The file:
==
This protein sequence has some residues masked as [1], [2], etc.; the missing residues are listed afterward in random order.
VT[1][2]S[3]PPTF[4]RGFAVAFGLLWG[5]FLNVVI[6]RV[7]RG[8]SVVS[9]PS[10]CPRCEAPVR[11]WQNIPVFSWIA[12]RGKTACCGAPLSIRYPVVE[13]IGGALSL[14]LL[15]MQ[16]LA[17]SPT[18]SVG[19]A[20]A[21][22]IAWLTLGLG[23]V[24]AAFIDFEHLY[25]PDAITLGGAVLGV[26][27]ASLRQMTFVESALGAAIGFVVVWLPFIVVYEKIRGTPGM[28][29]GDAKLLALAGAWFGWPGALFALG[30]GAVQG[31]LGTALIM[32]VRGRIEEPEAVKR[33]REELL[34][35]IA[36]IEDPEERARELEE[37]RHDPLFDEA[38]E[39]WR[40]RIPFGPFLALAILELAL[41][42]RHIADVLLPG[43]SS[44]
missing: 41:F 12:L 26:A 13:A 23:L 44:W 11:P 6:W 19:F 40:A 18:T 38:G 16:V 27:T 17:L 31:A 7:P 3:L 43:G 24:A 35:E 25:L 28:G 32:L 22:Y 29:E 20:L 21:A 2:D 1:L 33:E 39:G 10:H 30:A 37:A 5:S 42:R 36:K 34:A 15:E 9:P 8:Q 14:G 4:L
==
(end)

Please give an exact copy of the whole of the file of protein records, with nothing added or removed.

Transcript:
This protein sequence has some residues masked as [1], [2], etc.; the missing residues are listed afterward in random order.
VT[1][2]S[3]PPTF[4]RGFAVAFGLLWG[5]FLNVVI[6]RV[7]RG[8]SVVS[9]PS[10]CPRCEAPVR[11]WQNIPVFSWIA[12]RGKTACCGAPLSIRYPVVE[13]IGGALSL[14]LL[15]MQ[16]LA[17]SPT[18]SVG[19]A[20]A[21][22]IAWLTLGLG[23]V[24]AAFIDFEHLY[25]PDAITLGGAVLGV[26][27]ASLRQMTFVESALGAAIGFVVVWLPFIVVYEKIRGTPGM[28][29]GDAKLLALAGAWFGWPGALFALG[30]GAVQG[31]LGTALIM[32]VRGRIEEPEAVKR[33]REELL[34][35]IA[36]IEDPEERARELEE[37]RHDPLFDEA[38]E[39]WR[40]RIPFGPFLALAILELAL[41][42]RHIADVLLPG[43]SS[44]
missing: 41:F 12:L 26:A 13:A 23:L 44:W 11:P 6:W 19:F 40:A 18:T 38:G 16:V 27:T 17:L 31:A 7:P 3:L 43:G 24:A 35:E 25:L 28:G 32:L 22:Y 29:E 20:L 21:A 2:D 1:L 33:E 39:G 10:H 30:A 37:A 5:S 42:R 36:K 34:A 15:E 9:P 8:Q 14:G 4:L